Sure, President Barack Obama has a lot to do. We're still not out of the woods economically, and there's that health care thing still bouncing around, but can't the guy find five minutes to meet with Chula Vista's boys of summer?
Friday will be the two-month anniversary of the team's 6-3 victory over Chinese Taipei in front of 30,000 fans. That's a lot of minutes. In fact, if the kids don't go to the White House soon, it could be the Bronx Bombers, not the Blue Bombers, who are first to shake hands with the First Family.
According to Paul O'Sullivan, a spokesman who worked with the Park View Little League, he was told by a coach that they had received an invitation from somebody with a pretty good connection to the White House.
"I was told by one of the coaches that Vice-President Joe Biden walked up to each player and said he would invite them to the White House," said O'Sullivan.
According to O'Sullivan, the team has been trying to coordinate with Sen. Barbara Boxer's office to set up the Rose Garden-type meet-and-greet. Shortly after Park View won it all at Williamsport, Boxer sent a letter to the president, requesting that Luke Ramirez and Co. be invited to the White House.
"It would be an honor for the 12 Little League players, their families and coaches to visit the White House in recognition of their tremendous victory," Boxer said in the Sept. 3 letter. "I hope that you will join me, the San Diego community, the state of California in celebrating this achievement by welcoming them to the White House."
Park View has other friends in high places, too, including local congressional Rep. Bob Filner, who said somebody in his office was calling the White House every day to follow up on the request.
"We are working on it," Filner said.
Rod Roberto, the father of Bradley Roberto, who played right field for the Park View, said the families are still waiting on an invitation.
"The teams's been busy doing a lot of things anyway ... I figure they'll be reaching out to us, but at this point in time I have not seen any follow-up from up from then," Roberto said.
Roberto said that one of the things they're doing with the kids is to try to get them to give back to the community -- and that it's not all about playing baseball or being honored for winning the World Series.
The Chula Vista dad said that in a way, it's good they haven't had to go to Washington yet.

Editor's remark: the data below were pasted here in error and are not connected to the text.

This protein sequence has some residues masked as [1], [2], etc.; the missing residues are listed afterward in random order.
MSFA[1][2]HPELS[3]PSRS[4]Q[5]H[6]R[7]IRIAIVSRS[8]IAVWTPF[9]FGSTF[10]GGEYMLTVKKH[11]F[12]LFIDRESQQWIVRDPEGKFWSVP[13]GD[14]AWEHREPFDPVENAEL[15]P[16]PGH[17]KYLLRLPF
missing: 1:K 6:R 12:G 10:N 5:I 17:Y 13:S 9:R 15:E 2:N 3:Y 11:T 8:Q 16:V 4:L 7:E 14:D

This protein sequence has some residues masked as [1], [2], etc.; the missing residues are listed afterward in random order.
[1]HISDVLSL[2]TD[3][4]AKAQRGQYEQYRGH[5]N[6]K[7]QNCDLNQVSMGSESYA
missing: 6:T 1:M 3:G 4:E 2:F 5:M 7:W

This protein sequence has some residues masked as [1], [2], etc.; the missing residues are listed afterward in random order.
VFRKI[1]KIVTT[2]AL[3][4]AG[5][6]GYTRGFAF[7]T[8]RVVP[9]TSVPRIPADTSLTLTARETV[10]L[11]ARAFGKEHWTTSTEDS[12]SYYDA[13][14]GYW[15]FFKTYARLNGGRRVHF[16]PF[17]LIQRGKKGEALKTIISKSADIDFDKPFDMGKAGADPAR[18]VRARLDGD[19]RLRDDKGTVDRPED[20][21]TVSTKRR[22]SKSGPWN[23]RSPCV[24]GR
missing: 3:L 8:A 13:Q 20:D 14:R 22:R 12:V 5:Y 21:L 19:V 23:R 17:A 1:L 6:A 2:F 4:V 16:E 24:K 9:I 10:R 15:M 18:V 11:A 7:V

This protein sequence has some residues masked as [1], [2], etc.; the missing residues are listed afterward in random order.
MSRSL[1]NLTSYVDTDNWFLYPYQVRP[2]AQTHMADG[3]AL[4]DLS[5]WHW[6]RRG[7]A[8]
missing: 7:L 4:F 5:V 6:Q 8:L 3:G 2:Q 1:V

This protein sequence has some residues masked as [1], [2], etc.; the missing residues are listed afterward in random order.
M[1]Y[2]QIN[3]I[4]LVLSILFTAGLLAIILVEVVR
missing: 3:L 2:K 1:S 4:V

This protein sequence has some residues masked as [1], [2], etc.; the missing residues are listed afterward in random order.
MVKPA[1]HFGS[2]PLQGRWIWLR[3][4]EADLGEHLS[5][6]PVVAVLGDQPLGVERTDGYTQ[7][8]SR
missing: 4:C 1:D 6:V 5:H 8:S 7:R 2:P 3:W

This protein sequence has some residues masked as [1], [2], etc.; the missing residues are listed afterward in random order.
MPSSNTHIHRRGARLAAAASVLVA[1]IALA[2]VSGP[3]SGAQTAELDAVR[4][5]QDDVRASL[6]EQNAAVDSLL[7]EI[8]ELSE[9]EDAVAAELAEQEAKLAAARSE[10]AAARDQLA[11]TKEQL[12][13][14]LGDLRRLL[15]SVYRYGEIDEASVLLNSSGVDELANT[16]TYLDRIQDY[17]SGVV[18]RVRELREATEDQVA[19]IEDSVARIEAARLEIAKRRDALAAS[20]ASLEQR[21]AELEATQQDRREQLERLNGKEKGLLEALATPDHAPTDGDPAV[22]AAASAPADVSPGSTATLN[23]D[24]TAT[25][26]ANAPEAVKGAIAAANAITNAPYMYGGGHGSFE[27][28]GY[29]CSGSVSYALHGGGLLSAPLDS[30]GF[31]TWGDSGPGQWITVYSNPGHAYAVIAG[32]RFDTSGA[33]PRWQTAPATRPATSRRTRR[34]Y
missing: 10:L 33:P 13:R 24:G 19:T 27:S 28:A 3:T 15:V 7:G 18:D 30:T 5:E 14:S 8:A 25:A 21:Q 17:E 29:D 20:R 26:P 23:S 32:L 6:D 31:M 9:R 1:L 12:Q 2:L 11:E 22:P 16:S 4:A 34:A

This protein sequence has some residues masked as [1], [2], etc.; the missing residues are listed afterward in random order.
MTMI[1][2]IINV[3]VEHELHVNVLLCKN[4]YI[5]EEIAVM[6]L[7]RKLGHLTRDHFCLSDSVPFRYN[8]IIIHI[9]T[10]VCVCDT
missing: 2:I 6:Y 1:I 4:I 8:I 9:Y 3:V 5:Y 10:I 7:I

"They're in school ... they have no feeling either way, they're so busy with school," Roberto said. "They had missed 29 days of school already."
Reached by phone this week, a White House spokesman said, "They are working to get them here." There's no date on the calendar, though.
Not every U.S. team that wins the Little League World Series makes it to the White House, but in the 1950s and early '60s, it was pretty much an annual affair. In the later '60s, as international teams started to dominate, the tradition lapsed to a degree, said Steve Barr, the Little League World Series director of media relations. As recently as 2007, however, the champs from Warner Robins, Georgia, beat Japan, then went to D.C. for a photo op with President George W. Bush on Nov. 7.
It's not like President Obama never makes time for kids. For example, about two weeks after Park View won the series, he was on the South Lawn delivering remarks during a U.S. Olympians youth sporting event, which included fencing, gymnastics and judo demonstrations and helped to promote Chicago's bid for the 2016 Summer Olympics, according to the White House Web site. Oh, Ch-icago, not Ch-ula Vista.
Sure, Park View got to meet the Padres, the Chargers and Conan O'Brien after they won it all, and by now, even the Mexican government has honored the team in an event that was held this past Monday and was led by the consul general of Mexico, Remedios Gomez Arnau.
"The Mexican government, through its consulate in San Diego, considers it of great importance to recognize the impressive achievement that the Chula Vista Park View All Stars has obtained, and is a great example for the youth community,"
declared the consul general.
That's great for a bunch of kids living just miles from the Mexican border, but nothing can match meeting the president of the United States for a 12-year-old boy from California, right?
So, what do you say, Mr. President?
Eric S. Page reports about all things San Diego, but he draws the line at cat stories. You can follow his updates at twitter.com/espage or send him a story idea.